This is the first in a series of articles we’re going to call Ask MO Anything, in which we invite you to ahhhh, ask us anything! Motorcycle-related is a good place to start, but the MO staff is amazingly well-versed, collectively, on a wide range of topics from animal husbandry to zoology. Whether it’s the first in a series or not will be determined by whether anyone actually asks us a question. If not, we’re not above making them up like the big magazines… Send your questions to: AskMoAnything@motorcycle.com.
Our very first question comes from the Unknown Triker, whereabouts also unknown.
I’m looking to insure my 2013 Victory Cross Country Tour. I bought a Motor Trike conversion for this bike and it’s going to be installed in a few weeks. My current insurance is with Allstate and I’m told they can’t insure the trike conversion because it’s an altered motorcycle. The conversion is being done by a Motor Trike trained installer and is covered by a three-year, 60k-mile warranty. I of course want to make sure I’m covered for the value of the motorcycle with the conversion added. How do I figure the value of the completed unit to make sure it’s covered in case of an accident?
—The Unknown Triker
Seems like with all the trikes out there already and with more Boomers segueing into them, finding insurance shouldn’t be too difficult, UT. MotorTrike seems like a legit business that makes trikes out of all sorts of motorcycles and claims more than 200 dealers.
Since I was already sitting at my computer, I went to Progressive Insurance’s site (which may be a MO advertiser off and on). After entering in 2013 Victory Cross Country, I answered a bunch of questions including one that asked, surprisingly to me, is this a trike? Why, yes it is! After entering a bunch more personal information including my zip code and my squeaky clean driving record, I was eventually rewarded with three quotes ranging in price from $91 annually (bare bones liability and less than I pay on my 2000 Yamaha R1) to $509 for comprehensive coverage with a $500 deductible.
Then I noticed a small Allstate ad on MO and clicked it. It asked me mostly the same questions, one of which was, is my Victory Cross Country a trike conversion? The end result was roughly the same, with a variety of coverages available ranging from $254 to $534 annually. Allstate offers its “Genuine Parts Guarantee so you can be certain that your bike will always be fixed with original manufacturer’s parts,” which tells me that should include the MotorTrike bits as well, but we’re journalists not lawyers. You’ll have to parse the fine print yourself.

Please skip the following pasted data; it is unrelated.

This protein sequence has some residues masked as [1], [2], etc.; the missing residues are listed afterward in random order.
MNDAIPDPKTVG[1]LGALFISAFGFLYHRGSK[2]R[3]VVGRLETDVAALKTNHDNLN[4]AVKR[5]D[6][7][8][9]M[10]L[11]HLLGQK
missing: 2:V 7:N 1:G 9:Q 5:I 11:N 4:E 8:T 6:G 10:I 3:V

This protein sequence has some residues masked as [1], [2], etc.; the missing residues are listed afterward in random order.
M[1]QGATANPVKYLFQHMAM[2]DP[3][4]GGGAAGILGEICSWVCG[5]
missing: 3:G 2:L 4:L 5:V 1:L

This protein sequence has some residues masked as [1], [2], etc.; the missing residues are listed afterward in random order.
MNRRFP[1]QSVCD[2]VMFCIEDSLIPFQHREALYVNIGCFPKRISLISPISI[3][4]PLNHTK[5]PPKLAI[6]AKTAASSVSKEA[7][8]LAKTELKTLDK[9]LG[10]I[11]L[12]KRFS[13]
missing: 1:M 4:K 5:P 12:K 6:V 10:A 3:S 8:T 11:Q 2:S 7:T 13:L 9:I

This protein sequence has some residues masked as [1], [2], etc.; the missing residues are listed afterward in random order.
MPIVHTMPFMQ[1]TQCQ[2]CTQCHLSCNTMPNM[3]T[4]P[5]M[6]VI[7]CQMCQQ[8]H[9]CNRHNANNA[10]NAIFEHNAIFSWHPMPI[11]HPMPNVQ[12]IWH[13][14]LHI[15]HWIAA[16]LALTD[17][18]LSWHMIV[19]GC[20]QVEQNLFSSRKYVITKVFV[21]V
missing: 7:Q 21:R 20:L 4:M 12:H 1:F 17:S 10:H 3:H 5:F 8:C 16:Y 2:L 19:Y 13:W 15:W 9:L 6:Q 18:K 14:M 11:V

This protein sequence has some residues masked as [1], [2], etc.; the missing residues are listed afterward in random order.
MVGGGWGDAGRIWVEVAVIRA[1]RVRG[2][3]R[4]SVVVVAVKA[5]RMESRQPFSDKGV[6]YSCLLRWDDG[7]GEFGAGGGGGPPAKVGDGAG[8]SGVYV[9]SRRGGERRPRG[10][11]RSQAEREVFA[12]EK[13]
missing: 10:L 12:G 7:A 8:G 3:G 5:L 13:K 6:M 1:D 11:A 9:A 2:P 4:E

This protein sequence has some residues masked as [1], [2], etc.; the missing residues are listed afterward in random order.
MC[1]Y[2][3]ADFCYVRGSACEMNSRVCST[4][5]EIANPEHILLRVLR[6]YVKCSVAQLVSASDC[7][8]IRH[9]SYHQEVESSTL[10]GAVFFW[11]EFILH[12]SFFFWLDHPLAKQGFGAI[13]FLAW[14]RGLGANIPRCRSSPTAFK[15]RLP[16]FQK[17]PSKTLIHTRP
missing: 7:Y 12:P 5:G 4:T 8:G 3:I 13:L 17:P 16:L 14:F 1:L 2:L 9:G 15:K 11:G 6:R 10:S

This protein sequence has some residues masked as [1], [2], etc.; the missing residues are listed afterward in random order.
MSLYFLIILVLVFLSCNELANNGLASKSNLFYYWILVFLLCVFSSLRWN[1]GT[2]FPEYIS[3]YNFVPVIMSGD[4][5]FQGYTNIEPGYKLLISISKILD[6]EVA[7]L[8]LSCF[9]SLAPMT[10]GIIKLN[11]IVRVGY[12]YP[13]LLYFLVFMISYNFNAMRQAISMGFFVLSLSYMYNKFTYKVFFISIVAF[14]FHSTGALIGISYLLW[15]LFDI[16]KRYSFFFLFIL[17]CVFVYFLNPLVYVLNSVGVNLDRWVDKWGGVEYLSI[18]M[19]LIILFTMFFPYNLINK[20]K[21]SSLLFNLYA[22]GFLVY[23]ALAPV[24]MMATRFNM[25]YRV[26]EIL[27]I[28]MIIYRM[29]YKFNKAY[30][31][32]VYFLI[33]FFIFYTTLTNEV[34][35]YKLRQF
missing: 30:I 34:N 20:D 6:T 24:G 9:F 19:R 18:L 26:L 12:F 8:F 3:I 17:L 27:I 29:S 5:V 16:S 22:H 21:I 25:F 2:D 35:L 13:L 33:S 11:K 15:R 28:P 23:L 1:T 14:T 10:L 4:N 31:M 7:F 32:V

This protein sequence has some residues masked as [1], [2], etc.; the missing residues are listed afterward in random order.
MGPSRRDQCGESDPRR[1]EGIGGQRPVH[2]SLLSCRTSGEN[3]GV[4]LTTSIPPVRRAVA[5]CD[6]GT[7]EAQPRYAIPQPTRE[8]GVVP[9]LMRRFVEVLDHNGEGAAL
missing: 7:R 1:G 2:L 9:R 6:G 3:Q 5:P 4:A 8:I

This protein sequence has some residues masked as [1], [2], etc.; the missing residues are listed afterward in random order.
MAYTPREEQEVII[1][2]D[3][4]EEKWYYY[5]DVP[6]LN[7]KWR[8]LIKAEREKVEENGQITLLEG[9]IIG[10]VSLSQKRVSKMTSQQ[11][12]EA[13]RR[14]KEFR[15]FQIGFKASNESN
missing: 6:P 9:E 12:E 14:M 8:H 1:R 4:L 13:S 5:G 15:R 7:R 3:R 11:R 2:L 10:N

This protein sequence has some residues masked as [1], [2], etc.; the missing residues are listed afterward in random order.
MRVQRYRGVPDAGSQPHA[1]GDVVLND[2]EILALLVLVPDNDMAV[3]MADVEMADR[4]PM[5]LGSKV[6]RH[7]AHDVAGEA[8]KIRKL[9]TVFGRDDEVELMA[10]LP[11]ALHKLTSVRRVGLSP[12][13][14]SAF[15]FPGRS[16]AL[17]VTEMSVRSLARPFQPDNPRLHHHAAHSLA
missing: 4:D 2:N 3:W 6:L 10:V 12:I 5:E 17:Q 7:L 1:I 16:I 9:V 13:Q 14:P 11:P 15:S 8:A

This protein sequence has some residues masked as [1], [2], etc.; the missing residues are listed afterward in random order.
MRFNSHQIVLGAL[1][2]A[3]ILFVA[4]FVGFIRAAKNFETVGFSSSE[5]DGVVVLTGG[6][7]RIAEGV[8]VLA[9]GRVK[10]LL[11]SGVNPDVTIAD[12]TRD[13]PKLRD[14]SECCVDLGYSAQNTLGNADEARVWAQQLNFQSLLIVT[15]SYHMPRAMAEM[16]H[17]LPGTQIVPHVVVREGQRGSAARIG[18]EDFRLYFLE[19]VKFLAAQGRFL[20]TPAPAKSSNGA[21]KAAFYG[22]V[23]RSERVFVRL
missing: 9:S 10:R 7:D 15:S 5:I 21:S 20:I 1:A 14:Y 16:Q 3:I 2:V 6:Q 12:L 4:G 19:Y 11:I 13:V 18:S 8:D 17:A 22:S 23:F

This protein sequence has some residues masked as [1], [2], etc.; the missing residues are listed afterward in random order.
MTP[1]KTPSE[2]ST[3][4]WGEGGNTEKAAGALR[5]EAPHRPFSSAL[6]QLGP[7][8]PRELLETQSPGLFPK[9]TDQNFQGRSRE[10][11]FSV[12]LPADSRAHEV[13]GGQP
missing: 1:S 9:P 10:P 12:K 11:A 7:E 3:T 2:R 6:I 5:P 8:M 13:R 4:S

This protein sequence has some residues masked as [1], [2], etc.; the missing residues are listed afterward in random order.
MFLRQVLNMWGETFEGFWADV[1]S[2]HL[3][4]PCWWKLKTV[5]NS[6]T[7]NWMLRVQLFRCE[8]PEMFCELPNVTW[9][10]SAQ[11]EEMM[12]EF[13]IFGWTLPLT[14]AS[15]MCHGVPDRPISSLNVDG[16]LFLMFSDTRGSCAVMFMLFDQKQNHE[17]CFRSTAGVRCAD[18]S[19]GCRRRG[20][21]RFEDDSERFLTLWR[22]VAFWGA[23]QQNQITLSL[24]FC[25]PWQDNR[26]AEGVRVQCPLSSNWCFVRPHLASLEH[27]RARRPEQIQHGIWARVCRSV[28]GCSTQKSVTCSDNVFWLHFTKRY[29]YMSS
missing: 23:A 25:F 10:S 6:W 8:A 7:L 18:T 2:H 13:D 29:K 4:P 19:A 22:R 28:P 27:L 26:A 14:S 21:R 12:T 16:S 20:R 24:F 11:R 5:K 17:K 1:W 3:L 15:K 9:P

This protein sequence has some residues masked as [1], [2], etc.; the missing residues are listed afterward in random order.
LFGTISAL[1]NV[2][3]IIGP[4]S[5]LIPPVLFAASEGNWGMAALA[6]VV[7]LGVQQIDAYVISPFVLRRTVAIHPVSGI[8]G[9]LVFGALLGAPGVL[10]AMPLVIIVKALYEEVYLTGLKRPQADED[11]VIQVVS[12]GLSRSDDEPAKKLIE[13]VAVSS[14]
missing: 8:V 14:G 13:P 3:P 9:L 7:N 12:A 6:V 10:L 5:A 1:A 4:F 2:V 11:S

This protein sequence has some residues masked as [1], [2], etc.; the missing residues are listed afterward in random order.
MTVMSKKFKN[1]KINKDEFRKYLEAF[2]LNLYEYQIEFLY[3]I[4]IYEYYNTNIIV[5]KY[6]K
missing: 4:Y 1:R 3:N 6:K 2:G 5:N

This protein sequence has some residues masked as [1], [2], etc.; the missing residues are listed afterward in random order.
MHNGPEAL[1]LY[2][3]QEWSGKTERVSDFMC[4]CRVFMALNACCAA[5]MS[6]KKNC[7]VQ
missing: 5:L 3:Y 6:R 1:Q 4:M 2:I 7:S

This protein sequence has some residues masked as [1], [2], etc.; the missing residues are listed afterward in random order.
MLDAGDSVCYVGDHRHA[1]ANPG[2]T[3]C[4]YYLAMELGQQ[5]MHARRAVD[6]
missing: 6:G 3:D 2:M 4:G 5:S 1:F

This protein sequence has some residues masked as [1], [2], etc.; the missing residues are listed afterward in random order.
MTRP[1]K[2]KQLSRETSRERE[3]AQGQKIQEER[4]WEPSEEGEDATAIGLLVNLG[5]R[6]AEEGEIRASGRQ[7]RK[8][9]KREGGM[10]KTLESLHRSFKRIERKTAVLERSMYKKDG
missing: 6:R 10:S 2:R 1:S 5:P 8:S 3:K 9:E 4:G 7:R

Hagerty Insurance advertises its stated-value collector car policies a lot wherever gearheads gather, so I checked their site too even though your 2013 is neither collectible nor a car. I typed in a stated replacement value of $20,000 for your Victory trike ($12,800 for your bike’s trade-in value plus $9k for the conversion kit minus a little because they’re insurance companies); their online calculator coughed up what appears to be a good comprehensive policy for $551 per annum. Of course, all those companies sweeten the deal if you insure all your other worldly possessions with them too.
The moral of the story is insurance salespeople are like buses; if you miss one, well, okay, they’re nothing like buses. Buses are useful. If you have an internet connection (which you must if you’re reading MO), you don’t really need an agent. Yours, by the way, sounds worthless.
Actually, that’s not fair. I’ve had the same independent insurance broker since before the www was invented, and trust him to get me the best deal from among an unknown number of insurance companies. If you like to have somebody hold your hand in these matters, google up independent insurance brokers in your area.
Enjoy your trike! While you’re doing that, I’ll be dodging phone calls from all the insurance websites I gave up my email and phone numbers to to get those quotes.